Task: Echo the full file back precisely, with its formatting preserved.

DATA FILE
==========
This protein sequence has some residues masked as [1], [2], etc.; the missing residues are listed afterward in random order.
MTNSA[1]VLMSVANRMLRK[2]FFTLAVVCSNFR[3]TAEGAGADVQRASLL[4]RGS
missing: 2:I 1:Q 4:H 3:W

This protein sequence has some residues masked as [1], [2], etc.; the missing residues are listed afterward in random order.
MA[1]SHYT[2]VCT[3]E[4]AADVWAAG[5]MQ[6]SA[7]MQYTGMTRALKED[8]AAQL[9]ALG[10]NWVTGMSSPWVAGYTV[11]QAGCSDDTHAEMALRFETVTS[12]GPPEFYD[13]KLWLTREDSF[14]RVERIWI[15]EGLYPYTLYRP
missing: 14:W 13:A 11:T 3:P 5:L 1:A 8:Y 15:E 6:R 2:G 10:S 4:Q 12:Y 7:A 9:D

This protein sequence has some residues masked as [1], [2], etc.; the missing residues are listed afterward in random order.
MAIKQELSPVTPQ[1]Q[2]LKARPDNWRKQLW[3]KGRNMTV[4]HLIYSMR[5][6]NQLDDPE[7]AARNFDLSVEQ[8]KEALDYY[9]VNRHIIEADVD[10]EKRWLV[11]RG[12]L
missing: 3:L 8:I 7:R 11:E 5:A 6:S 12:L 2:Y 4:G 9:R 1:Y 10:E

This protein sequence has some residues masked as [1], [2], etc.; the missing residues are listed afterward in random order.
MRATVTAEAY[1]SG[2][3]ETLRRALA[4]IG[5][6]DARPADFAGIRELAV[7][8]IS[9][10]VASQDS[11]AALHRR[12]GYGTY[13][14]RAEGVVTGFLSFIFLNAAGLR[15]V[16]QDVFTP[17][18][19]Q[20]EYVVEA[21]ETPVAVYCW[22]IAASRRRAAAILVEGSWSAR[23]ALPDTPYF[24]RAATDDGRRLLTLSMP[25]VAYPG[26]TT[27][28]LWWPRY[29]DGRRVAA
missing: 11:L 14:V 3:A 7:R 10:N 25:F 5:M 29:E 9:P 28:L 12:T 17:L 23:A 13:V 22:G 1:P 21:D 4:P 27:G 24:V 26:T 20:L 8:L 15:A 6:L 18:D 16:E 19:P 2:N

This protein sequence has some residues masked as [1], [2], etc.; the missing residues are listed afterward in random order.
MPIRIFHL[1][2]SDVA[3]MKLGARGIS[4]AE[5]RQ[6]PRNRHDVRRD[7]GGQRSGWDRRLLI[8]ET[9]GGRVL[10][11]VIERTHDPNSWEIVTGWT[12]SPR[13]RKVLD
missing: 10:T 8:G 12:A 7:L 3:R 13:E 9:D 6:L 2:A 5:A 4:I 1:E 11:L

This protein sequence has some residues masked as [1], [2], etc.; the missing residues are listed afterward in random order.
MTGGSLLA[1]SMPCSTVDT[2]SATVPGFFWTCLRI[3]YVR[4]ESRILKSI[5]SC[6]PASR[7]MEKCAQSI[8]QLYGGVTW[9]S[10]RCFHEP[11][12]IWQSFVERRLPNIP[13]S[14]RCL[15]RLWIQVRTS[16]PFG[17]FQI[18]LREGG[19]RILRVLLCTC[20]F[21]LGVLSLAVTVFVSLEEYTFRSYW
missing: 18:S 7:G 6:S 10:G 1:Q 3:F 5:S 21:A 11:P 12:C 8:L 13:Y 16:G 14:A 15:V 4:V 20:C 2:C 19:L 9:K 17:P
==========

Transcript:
This protein sequence has some residues masked as [1], [2], etc.; the missing residues are listed afterward in random order.
MTNSA[1]VLMSVANRMLRK[2]FFTLAVVCSNFR[3]TAEGAGADVQRASLL[4]RGS
missing: 2:I 1:Q 4:H 3:W

This protein sequence has some residues masked as [1], [2], etc.; the missing residues are listed afterward in random order.
MA[1]SHYT[2]VCT[3]E[4]AADVWAAG[5]MQ[6]SA[7]MQYTGMTRALKED[8]AAQL[9]ALG[10]NWVTGMSSPWVAGYTV[11]QAGCSDDTHAEMALRFETVTS[12]GPPEFYD[13]KLWLTREDSF[14]RVERIWI[15]EGLYPYTLYRP
missing: 14:W 13:A 11:T 3:P 5:L 1:A 8:Y 15:E 6:R 2:G 10:S 4:Q 12:Y 7:A 9:D

This protein sequence has some residues masked as [1], [2], etc.; the missing residues are listed afterward in random order.
MAIKQELSPVTPQ[1]Q[2]LKARPDNWRKQLW[3]KGRNMTV[4]HLIYSMR[5][6]NQLDDPE[7]AARNFDLSVEQ[8]KEALDYY[9]VNRHIIEADVD[10]EKRWLV[11]RG[12]L
missing: 3:L 8:I 7:R 11:E 5:A 6:S 12:L 2:Y 4:G 9:R 1:Y 10:E

This protein sequence has some residues masked as [1], [2], etc.; the missing residues are listed afterward in random order.
MRATVTAEAY[1]SG[2][3]ETLRRALA[4]IG[5][6]DARPADFAGIRELAV[7][8]IS[9][10]VASQDS[11]AALHRR[12]GYGTY[13][14]RAEGVVTGFLSFIFLNAAGLR[15]V[16]QDVFTP[17][18][19]Q[20]EYVVEA[21]ETPVAVYCW[22]IAASRRRAAAILVEGSWSAR[23]ALPDTPYF[24]RAATDDGRRLLTLSMP[25]VAYPG[26]TT[27][28]LWWPRY[29]DGRRVAA
missing: 11:L 14:V 3:A 7:R 10:N 25:F 5:M 29:E 9:P 28:L 12:T 17:L 23:A 13:V 22:G 1:P 21:D 4:P 27:G 24:V 26:T 20:L 8:L 15:A 6:L 18:D 16:E 19:P 2:N

This protein sequence has some residues masked as [1], [2], etc.; the missing residues are listed afterward in random order.
MPIRIFHL[1][2]SDVA[3]MKLGARGIS[4]AE[5]RQ[6]PRNRHDVRRD[7]GGQRSGWDRRLLI[8]ET[9]GGRVL[10][11]VIERTHDPNSWEIVTGWT[12]SPR[13]RKVLD
missing: 10:T 8:G 12:A 7:L 3:R 13:E 9:D 6:L 2:A 5:A 4:I 1:E 11:L

This protein sequence has some residues masked as [1], [2], etc.; the missing residues are listed afterward in random order.
MTGGSLLA[1]SMPCSTVDT[2]SATVPGFFWTCLRI[3]YVR[4]ESRILKSI[5]SC[6]PASR[7]MEKCAQSI[8]QLYGGVTW[9]S[10]RCFHEP[11][12]IWQSFVERRLPNIP[13]S[14]RCL[15]RLWIQVRTS[16]PFG[17]FQI[18]LREGG[19]RILRVLLCTC[20]F[21]LGVLSLAVTVFVSLEEYTFRSYW
missing: 18:S 7:G 6:S 10:G 1:Q 3:F 5:S 21:A 11:P 12:C 8:L 13:Y 16:G 14:A 15:V 4:V 20:C 2:C 19:L 9:K 17:P